A new study has found that the number of cities capable of hosting the Winter Olympics could be reduced to just one by the end of the 21st century if global emissions of greenhouse gases are not dramatically reduced. This comes as the current Winter Olympics being held in Beijing makes history as the first Winter Olympics ever held with almost 100 percent artificial snow.
The study, published in Current Issues in Tourism, looked at climate data from the 1920s until today, as well as future climate change models for later in this century, including where emissions goals are hit and missed.
“Climate change is altering the geography of the Winter Olympic Games and will, unfortunately, take away some host cities that are famous for winter sport,” Robert Steiger of the University of Innsbruck in Austria said in a statement. “Most host locations in Europe are projected to be marginal or not reliable as early as the 2050s, even in a low emission future.”
They also asked current winter sports athletes to assess their preferred conditions for Olympic sports Alpine Skiing, Nordic Skiing, Freestyle Skiing, Ski Jumping/Nordic Combined, Alpine Snowboarding, and Freestyle Snowboarding. They were asked to rank a series of climatic conditions (e.g. fog, fresh powder snow, chemically treated snow, icy surface, wind) on a scale from unacceptable to "ideal for peak performance, safety, and fairness", as well as the ideal temperature for competing in their sport, and temperatures at which point they would consider unsafe and unfair.
“We wanted to understand from the athlete’s perspective what climate and snow conditions made competition fair and safe," Natalie Knowles, former Canadian skier and current PhD student who was involved in the study, said in a statement. "And then determine which Olympic hosts could provide those conditions in the future."
The probability of unfair and unsafe conditions increases under all future climate change scenarios, according to the study. However, if we stick to the Paris Agreement the effects can be significantly mitigated.
"In a low emission future consistent with a successful Paris Agreement, only 13 of 21 previous host locations (all in the Northern Hemisphere) would remain reliable for snow sports competitions in the 2050s and 12 in the 2080s," the team write in the study.
"The impact of a high emission scenario was far more pronounced, reducing the number of climatically reliable locations to 10 in the 2050s and 8 in the 2080s. The prognosis for the Paralympic Winter Games, which occur in March after the Olympics, was far worse."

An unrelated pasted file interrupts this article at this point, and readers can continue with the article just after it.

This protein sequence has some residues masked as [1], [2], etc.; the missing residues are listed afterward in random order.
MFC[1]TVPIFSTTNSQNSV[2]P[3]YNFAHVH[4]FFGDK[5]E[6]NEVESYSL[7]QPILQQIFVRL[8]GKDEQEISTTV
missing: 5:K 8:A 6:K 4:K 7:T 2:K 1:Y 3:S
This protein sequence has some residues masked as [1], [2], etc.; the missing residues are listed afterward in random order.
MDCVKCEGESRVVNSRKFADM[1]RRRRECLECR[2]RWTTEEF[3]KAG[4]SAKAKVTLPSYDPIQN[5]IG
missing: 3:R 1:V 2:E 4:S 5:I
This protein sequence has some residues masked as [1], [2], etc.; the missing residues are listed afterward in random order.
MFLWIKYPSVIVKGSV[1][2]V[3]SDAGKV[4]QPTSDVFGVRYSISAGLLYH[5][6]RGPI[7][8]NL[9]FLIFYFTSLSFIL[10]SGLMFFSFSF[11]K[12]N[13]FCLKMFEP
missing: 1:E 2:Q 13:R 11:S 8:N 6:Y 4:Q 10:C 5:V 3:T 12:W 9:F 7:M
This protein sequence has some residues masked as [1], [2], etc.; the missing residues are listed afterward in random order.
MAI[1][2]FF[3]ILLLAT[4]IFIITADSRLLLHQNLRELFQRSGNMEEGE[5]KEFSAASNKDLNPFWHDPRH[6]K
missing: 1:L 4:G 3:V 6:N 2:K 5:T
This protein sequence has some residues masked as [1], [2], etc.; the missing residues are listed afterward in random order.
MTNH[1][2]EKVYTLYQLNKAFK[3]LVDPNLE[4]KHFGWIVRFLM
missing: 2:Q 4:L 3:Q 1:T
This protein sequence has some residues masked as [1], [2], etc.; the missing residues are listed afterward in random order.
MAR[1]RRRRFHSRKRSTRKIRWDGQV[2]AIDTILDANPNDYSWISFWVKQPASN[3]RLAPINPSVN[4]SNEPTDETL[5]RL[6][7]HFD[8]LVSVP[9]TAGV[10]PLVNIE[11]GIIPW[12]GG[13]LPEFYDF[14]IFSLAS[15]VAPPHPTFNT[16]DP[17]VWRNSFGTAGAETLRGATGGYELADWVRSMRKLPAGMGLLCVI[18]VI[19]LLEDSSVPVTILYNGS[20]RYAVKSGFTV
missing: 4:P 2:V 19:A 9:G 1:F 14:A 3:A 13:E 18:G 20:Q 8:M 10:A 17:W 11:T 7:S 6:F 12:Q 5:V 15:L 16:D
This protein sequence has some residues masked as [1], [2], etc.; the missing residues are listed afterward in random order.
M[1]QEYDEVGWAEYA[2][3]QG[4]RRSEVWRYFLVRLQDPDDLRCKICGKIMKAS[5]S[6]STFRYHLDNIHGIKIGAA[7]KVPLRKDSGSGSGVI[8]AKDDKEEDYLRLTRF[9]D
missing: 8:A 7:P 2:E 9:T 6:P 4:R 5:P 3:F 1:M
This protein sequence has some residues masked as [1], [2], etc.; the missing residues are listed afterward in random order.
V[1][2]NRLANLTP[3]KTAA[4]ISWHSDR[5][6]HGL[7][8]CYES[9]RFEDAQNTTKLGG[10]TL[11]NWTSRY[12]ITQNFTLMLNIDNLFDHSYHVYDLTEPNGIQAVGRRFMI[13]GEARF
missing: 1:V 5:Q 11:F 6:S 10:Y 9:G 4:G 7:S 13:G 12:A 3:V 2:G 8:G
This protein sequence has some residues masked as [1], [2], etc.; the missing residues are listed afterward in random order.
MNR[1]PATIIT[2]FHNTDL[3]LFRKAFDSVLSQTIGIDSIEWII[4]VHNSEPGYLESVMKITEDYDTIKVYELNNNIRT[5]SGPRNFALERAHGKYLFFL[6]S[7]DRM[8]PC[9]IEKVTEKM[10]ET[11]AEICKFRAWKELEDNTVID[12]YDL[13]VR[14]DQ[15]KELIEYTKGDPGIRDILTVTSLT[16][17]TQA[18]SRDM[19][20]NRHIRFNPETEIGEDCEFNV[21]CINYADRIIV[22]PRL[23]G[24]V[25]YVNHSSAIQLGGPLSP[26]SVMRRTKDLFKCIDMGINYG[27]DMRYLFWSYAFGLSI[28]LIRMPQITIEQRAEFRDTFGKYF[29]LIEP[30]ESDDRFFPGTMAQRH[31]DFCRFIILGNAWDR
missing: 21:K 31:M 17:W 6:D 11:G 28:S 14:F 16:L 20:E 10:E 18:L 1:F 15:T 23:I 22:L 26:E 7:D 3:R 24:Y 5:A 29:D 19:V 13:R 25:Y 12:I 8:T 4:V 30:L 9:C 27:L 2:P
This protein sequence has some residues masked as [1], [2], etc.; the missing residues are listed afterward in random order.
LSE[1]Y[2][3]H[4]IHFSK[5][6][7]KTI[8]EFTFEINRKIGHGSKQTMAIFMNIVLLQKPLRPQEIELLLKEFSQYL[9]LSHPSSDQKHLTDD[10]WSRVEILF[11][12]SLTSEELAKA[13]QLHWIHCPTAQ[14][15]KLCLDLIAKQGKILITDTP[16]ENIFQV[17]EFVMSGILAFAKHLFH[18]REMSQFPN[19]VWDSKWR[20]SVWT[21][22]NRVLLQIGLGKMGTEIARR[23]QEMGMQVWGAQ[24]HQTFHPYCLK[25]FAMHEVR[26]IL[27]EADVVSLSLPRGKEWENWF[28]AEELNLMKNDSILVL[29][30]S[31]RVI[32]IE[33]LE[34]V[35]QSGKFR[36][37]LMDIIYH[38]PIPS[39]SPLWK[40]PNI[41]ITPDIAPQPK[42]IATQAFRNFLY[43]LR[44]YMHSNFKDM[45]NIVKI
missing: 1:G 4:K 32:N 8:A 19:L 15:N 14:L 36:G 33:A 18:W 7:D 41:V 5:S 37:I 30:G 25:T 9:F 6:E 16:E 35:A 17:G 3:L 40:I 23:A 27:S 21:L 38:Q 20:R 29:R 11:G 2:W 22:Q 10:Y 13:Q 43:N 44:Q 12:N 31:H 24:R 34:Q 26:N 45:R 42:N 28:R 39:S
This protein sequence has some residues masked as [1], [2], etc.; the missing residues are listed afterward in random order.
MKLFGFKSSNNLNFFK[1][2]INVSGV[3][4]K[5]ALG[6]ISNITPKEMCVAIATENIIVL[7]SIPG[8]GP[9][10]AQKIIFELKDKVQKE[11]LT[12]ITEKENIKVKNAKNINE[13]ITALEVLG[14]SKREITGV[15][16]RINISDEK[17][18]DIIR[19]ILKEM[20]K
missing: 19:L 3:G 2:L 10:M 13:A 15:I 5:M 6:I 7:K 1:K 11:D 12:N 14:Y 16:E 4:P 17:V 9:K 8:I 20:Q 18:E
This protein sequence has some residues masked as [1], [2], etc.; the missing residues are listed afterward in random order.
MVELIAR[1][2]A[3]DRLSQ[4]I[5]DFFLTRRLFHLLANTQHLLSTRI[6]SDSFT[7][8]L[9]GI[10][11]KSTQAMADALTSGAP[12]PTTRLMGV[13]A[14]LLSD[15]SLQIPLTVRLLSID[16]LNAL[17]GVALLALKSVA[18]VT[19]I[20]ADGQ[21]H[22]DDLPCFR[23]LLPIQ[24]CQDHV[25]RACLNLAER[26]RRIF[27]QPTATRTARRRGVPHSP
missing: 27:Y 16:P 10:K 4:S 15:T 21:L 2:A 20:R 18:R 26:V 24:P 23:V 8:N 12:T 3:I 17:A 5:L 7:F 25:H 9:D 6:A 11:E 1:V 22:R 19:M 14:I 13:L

In one high emission scenario, only one city remains viable to host the Winter Olympics: Sapporo, Japan.
"The high emission pathway results in a very different outcome for the ability to reliably deliver fair and safe conditions for snow sports at Olympic Winter Games locations," the authors write. "By mid-century, the number of reliable hosts declines to four (Lack Placid, Lillehammer, Oslo, and Sapporo) and by the end of the century only one location remains reliable (Sapporo).
The main issues of fairness raised by the athletes related to the quality of the snow, including the dangers of artificial snow, while most safety concerns arose from higher temperatures affecting athletes and the snow.
"Too warm: body is too hot – difficult to build tension, tiredness – higher risk of injury … equipment (impacted) in general," one slalom skier told the researchers. "But mainly boots get too soft – no proper control over the skis – dangerous!"
The team found that 89 percent of the winter athletes they surveyed already think the climate crisis is impacting competition conditions, while 94 percent fear it will impact the future of their sports.
“No sport can escape the impacts of a changing climate," Daniel Scott, Professor of Geography and Environmental Management at the University of Waterloo, Canada, said. "Achieving the Paris Agreement targets is critical to save snow sports as we know it and ensure there are places across the world to host the Winter Olympics."